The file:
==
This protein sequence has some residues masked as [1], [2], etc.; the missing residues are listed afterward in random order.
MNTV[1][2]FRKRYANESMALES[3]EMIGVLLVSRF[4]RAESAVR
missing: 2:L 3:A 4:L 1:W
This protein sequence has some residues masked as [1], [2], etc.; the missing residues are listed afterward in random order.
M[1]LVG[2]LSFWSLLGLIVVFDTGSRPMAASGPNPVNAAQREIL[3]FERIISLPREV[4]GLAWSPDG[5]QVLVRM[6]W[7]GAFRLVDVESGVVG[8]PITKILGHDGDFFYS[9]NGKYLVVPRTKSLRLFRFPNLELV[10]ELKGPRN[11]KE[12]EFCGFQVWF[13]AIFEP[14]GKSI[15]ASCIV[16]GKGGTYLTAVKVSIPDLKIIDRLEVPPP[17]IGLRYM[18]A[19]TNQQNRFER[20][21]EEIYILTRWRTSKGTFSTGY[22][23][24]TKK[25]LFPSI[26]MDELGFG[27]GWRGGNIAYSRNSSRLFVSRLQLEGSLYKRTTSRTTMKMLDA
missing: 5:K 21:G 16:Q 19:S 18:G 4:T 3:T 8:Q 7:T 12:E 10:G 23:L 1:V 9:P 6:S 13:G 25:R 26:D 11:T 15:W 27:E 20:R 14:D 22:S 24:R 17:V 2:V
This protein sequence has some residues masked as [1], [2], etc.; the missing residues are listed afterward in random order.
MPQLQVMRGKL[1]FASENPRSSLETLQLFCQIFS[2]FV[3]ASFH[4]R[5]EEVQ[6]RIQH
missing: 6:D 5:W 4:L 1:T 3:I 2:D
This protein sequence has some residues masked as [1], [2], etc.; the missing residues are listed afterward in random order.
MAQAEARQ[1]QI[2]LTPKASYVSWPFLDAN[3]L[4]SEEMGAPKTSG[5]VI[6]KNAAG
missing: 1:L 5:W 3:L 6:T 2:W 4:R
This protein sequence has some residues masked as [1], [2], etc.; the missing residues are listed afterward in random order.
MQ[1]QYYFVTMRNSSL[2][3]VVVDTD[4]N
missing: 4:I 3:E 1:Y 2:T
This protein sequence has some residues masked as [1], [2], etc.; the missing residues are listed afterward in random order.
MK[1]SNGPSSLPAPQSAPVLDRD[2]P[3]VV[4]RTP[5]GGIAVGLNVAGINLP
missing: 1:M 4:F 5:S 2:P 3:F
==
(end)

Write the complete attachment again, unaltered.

This protein sequence has some residues masked as [1], [2], etc.; the missing residues are listed afterward in random order.
MNTV[1][2]FRKRYANESMALES[3]EMIGVLLVSRF[4]RAESAVR
missing: 2:L 3:A 4:L 1:W
This protein sequence has some residues masked as [1], [2], etc.; the missing residues are listed afterward in random order.
M[1]LVG[2]LSFWSLLGLIVVFDTGSRPMAASGPNPVNAAQREIL[3]FERIISLPREV[4]GLAWSPDG[5]QVLVRM[6]W[7]GAFRLVDVESGVVG[8]PITKILGHDGDFFYS[9]NGKYLVVPRTKSLRLFRFPNLELV[10]ELKGPRN[11]KE[12]EFCGFQVWF[13]AIFEP[14]GKSI[15]ASCIV[16]GKGGTYLTAVKVSIPDLKIIDRLEVPPP[17]IGLRYM[18]A[19]TNQQNRFER[20][21]EEIYILTRWRTSKGTFSTGY[22][23][24]TKK[25]LFPSI[26]MDELGFG[27]GWRGGNIAYSRNSSRLFVSRLQLEGSLYKRTTSRTTMKMLDA
missing: 5:K 21:G 16:Q 19:S 18:G 4:T 3:T 8:Q 7:T 12:E 10:G 23:L 1:V 9:P 6:S 13:G 25:R 26:D 11:T 15:W 27:E 20:R 14:D 22:S 24:R 17:V 2:V
This protein sequence has some residues masked as [1], [2], etc.; the missing residues are listed afterward in random order.
MPQLQVMRGKL[1]FASENPRSSLETLQLFCQIFS[2]FV[3]ASFH[4]R[5]EEVQ[6]RIQH
missing: 6:D 5:W 4:L 1:T 3:I 2:D
This protein sequence has some residues masked as [1], [2], etc.; the missing residues are listed afterward in random order.
MAQAEARQ[1]QI[2]LTPKASYVSWPFLDAN[3]L[4]SEEMGAPKTSG[5]VI[6]KNAAG
missing: 1:L 5:W 3:L 6:T 2:W 4:R
This protein sequence has some residues masked as [1], [2], etc.; the missing residues are listed afterward in random order.
MQ[1]QYYFVTMRNSSL[2][3]VVVDTD[4]N
missing: 4:I 3:E 1:Y 2:T
This protein sequence has some residues masked as [1], [2], etc.; the missing residues are listed afterward in random order.
MK[1]SNGPSSLPAPQSAPVLDRD[2]P[3]VV[4]RTP[5]GGIAVGLNVAGINLP
missing: 1:M 4:F 5:S 2:P 3:F